Kozo, the bark of a Japanese mulberry tree, is the main substance of my mixed media sculptures and installations. For thousands of years this bark has been harvested annually (the tree is cut leaving a base that grows back quickly), and made into an extremely strong and beautiful paper. The natural beauty of the white paper is exciting and mysterious in itself. Sometimes I pigment or dye this characteristically long, shiny, translucent fiber, which creates an intense and integral color. Often the paper is stretched like skin over an armature of reed, cane or bamboo. The ancientness of this process continues to be seductive.
The structures and installations are the result of looking intimately at and absorbing parts of life; the small things can be astonishing and overlooked. Often this analysis results in dissecting and exaggerating observations. Making the work then becomes intuitive. Hopefully the exaggerated components inspire scrutiny and thought in the observer, which will bring the forms out of the realm of any specific reality.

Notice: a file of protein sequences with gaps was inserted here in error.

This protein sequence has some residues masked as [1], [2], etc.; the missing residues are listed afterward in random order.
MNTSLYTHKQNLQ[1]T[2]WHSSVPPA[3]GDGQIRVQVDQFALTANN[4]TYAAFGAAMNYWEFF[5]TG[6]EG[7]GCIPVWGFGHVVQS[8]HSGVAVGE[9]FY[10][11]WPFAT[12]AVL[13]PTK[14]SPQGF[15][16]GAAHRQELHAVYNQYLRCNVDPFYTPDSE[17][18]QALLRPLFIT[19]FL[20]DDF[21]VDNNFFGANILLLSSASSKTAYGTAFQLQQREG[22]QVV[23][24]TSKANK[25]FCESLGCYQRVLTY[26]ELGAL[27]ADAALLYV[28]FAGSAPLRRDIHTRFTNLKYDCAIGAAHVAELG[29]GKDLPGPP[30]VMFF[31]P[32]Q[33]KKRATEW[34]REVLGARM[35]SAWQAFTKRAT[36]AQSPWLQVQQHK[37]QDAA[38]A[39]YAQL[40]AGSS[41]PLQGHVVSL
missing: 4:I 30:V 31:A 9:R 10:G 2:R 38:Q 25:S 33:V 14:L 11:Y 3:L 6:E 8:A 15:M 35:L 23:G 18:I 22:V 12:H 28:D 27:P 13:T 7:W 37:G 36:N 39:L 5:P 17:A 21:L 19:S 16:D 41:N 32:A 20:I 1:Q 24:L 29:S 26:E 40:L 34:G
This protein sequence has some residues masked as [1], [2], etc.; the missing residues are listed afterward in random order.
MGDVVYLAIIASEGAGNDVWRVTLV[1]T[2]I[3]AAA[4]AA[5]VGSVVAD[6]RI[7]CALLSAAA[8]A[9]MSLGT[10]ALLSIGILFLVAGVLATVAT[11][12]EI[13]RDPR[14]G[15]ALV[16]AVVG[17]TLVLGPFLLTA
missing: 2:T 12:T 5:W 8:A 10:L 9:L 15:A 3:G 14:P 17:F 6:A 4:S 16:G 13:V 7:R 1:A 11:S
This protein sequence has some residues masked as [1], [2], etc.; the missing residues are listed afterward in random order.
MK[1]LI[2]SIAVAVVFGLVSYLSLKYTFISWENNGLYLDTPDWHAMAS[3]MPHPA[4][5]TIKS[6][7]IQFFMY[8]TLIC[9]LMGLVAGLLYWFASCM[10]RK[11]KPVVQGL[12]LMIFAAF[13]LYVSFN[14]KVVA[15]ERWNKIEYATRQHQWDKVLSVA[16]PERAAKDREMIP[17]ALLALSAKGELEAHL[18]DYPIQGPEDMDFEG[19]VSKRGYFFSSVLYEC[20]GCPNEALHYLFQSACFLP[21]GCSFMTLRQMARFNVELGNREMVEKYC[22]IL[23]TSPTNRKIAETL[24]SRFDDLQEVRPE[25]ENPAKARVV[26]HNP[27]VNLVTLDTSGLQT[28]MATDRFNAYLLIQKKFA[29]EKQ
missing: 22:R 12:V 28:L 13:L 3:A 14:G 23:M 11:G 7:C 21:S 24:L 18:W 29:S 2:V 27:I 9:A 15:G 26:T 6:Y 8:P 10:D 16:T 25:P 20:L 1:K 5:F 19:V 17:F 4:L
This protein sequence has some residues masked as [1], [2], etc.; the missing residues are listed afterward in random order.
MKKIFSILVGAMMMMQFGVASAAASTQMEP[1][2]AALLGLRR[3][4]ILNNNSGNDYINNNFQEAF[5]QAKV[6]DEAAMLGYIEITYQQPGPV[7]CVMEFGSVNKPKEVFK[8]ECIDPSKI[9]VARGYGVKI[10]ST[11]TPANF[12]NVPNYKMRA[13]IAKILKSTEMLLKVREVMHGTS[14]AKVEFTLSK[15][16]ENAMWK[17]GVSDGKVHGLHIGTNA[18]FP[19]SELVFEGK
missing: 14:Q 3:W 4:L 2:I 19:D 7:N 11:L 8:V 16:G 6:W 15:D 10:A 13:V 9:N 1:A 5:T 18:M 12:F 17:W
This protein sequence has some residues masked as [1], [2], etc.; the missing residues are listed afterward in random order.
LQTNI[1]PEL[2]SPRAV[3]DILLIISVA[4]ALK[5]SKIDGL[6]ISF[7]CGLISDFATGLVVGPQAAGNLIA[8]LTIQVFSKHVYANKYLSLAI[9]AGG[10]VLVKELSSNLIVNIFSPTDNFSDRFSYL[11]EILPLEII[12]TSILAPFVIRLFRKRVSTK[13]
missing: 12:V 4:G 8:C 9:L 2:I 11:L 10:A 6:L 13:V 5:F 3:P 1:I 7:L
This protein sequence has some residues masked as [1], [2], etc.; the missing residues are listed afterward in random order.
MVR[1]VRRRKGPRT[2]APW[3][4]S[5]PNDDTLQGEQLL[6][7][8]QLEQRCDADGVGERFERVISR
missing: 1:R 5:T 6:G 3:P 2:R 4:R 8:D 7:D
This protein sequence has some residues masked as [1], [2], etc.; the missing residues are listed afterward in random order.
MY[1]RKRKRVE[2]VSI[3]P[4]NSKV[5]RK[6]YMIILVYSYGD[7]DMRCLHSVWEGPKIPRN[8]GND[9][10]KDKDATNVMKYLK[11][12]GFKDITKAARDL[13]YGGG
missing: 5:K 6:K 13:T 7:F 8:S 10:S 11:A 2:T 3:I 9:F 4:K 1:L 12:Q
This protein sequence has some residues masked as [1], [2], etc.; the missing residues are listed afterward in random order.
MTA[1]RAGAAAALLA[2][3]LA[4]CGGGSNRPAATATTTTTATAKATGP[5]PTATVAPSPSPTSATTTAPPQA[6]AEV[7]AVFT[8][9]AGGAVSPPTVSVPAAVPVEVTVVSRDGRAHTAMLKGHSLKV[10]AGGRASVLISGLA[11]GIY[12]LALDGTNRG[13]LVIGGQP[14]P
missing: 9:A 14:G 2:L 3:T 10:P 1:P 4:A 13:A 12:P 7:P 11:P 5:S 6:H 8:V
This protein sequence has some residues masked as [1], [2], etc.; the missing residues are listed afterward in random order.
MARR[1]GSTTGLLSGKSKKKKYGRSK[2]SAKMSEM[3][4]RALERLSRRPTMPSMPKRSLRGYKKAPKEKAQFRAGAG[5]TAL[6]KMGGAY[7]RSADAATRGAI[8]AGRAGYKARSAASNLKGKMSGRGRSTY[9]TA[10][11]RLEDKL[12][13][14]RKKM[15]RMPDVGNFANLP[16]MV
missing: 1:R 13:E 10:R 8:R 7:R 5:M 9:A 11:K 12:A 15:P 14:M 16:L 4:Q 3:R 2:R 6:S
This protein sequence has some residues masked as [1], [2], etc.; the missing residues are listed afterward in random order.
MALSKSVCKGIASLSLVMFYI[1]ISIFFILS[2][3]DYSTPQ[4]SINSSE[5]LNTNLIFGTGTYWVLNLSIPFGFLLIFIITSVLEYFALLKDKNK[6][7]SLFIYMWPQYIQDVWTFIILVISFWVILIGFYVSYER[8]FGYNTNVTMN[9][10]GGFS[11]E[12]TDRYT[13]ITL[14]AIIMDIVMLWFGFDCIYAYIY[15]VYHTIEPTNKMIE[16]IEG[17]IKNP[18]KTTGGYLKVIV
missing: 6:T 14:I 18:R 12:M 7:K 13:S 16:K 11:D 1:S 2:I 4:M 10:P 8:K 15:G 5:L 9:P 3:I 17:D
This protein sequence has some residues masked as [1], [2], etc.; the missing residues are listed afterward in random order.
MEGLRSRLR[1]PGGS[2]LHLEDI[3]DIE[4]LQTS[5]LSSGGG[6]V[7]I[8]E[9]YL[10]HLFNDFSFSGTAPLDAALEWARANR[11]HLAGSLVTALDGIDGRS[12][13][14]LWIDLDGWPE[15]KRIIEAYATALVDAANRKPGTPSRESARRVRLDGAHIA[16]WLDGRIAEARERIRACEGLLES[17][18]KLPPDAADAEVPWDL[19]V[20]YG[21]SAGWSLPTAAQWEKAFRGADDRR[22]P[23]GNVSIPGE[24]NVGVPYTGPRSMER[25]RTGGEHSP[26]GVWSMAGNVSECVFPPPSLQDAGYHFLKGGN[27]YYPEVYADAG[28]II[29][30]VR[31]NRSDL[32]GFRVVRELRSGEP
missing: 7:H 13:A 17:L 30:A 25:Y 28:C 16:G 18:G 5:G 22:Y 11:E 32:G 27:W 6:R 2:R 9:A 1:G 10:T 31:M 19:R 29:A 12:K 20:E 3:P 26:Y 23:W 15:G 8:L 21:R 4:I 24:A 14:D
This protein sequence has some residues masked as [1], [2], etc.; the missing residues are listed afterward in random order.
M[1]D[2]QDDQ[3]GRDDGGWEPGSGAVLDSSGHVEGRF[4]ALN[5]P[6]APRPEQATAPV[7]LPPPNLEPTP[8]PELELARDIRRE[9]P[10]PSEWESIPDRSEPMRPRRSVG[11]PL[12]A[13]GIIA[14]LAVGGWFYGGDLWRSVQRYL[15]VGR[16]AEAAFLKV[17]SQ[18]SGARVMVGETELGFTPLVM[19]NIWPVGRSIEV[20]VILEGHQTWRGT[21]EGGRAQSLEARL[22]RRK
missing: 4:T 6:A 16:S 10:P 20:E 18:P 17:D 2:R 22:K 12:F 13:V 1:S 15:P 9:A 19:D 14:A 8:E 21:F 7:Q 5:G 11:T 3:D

This show is a journey. I have had many transformative journeys in my life. I have traveled, hiked, and lived in wonderful places. I am fascinated by process: I want to know how the roof is thatched, how the hut is made, where the natural dye comes from, how the hive or nest is constructed. These basic constructions are at the root of who we are and what we can do: all so very sophisticated in their simplicity. These forms also speak of community, of building together and using that which is found in our own environments. Yarn is made from local sheep, yak, or other indigenous animals. Dye stuff is picked from local fields; bamboo, palms, reeds, redwoods are used to build homes. Rope and paper come from hemp, flax, kozo, agave — this list is long. I am not dissing progress or dismissing contemporary materials, just lauding what is at our fingertips and will, hopefully, always be available for us to return to. I am observing life as a maker, an artist. My observations become internalized and then manifest themselves in abstractions that can have many interpretations, for myself as well as my audience.